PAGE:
Derek Webb's whole album is nothing but controversial politics. Sure the guy makes great beats, but for anybody that's lyric conscious, you won't touch this album with a 10-foot pole. It's a grinchy album for grinchy people like Mr. Webb. Good music, bad lyrics.

Note: The music also doesn't fit. An upbeat song about torture doesn't work.

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The Greatest Holiday Album of All Time | Posted November-18-2007
Next to Charlie Brown, this is a must have for your Christmas collection, because if you listen to any Christmas album nowadays, they all seem the same, no deph, no substance, what you see is what you get, and what you've heard a million times before. This album on the other hand, defies all conventional Christmas music logic, because I guarantee you Harry Connick Jr. never put out a song that had lyrics like, "Rudolph's puking ball of holly, and ole St. Nick ain't all that jolly."

For those of you who are long-time Relient K fans, and got their Deck The Halls CD back in the day (a few years ago), you already have half the album. Unfortunately, I became a fan like most, after listening to MMHMM, therefore, we never had a copy of the CD, I had listened to most of it in various places, but it still remains one the most elusive Relient K Cd's I don't have. So, the packaging together benefits people like me who did not own the previous CD.

The first song off this album might not be the most eye-catching song off the album, but it's nice in it's own little way. "Sleigh Ride" is great on this album, but even better live with the whole experience the band creates for the audience. The song starts off a little jazzy and slow, than to its normal pace, than it rockets toward the finish in true Relient K fashion.

Song like "12 Days of Christmas," "We Wish You A Merry Christmas" are what made their first Christmas album such a success, amazingly Christmas music seems to be the only time of the year when rock is not openly welcomed, well, that's not the case here. These songs are short punk-rock styled Christmas classics, and they work brilliantly. Why hasn't anybody done this before? "I'm Gettin' Nuttin' For Christmas" is a new addition that seems to go perfect with this group of songs, with this fast-paced novelty. The best part is the little part at the end of the song, listen for it, Santa Clause is mad.

The before mentioned "Santa Clause Is Thumbing To Town" is truly a Relient K original, and while not one you'll want to carol to the local nursing home, it's a fun blasting stereo listen. "Handel's Messiah" is great for any time of the year, since the first 20 seconds is the hallelujah chorus, and perfect for any triumphant moment. However, there's a tale of two sides of the album, in that it goes from punk-rock to emotional stunning ballads, and back again. This is my biggest quibble about the album: the flow.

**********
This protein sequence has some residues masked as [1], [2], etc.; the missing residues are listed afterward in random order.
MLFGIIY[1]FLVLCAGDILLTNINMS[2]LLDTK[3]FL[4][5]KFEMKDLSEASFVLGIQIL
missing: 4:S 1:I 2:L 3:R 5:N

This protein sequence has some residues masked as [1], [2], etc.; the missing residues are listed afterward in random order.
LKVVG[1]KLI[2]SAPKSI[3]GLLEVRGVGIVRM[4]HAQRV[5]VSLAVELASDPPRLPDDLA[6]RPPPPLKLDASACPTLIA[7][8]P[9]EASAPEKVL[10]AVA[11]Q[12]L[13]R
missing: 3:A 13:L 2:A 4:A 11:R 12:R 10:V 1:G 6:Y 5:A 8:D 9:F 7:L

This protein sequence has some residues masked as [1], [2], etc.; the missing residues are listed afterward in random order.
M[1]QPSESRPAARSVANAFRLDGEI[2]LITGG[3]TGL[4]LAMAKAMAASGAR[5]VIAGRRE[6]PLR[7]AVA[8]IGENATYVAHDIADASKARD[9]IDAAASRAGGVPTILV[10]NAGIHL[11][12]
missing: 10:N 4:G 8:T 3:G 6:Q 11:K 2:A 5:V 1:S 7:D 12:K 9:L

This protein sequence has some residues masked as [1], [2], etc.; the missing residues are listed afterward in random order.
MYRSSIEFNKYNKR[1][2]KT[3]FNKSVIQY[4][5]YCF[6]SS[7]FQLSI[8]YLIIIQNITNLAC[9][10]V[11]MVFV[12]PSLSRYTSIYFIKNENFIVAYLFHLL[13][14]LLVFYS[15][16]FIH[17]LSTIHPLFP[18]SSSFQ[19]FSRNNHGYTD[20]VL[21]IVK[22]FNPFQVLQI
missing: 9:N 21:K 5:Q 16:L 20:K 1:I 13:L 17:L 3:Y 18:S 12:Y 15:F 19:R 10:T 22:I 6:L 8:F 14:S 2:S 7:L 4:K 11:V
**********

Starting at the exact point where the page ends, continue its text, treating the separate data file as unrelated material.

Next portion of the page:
"Merry Christmas, Here's To Many More" is a great song with heart, soul, and hope for the holidays. A perfect original by the band. The melody of Silent Night and Away in a Manger is perfect together, and is a sweet ballad that really showcases Matt Thiessen's vocal talents. The next song flows into another great Christmas original that really puts the focus on Christ, but really shines in the last 30 seconds. "In Like A Lion (Always Winter)" isn't really a Christmas song, as much as it is a winter song. Written for the mediocre album inspired by the Chronicles of Narnia movie, but rejected, the band put it on Apathetic EP, and now finally two years later, on its first full length album. A bit out of place, but still nice nonetheless.

"I Hate Christmas Parties" is a very emotional song about a breakup at Christmas time. I wonder if something like it really happened, because the emotion really seeps through Matt Thiessen's voice. "Boxing Day" is a somber song about the boxing of Christmas lights, reflection of the past year, and the hope of a new one, "Christmas, it makes way for spring." This is a great New Year's song, and really conveys the thoughts you have when Christmas is over, a new year is upon you, and you stop and think where you've been since the last time.

Before I rant on the flow of this album, among other things, let me just say, skip tracks 16 and 17, because there really is no point to them. Anyways, this album is not a Christmas album, as much as it is a Holiday album, from Christmas to New Year's, and maybe a little after.

This album in terms of song quality is second to none, the album quality on the other hand, is rushed. While 1, 2, 3 flow fine, as does 7, 8, 9, they belong at the end of the album, instead of going fast, slow, slow, fast. This method doesn't leave any room for the listener to get into the music, there's no flow of emotion flowing throughout the album, it's visible here and there, but it's quickly interrupted. I would have greatly liked the album to flow a whole lot better, and in my book keeps it from being the best Christmas album ever, Holiday album yes, but not Christmas. Sorry, Charlie Brown keeps that distention another year longer. Good Grief.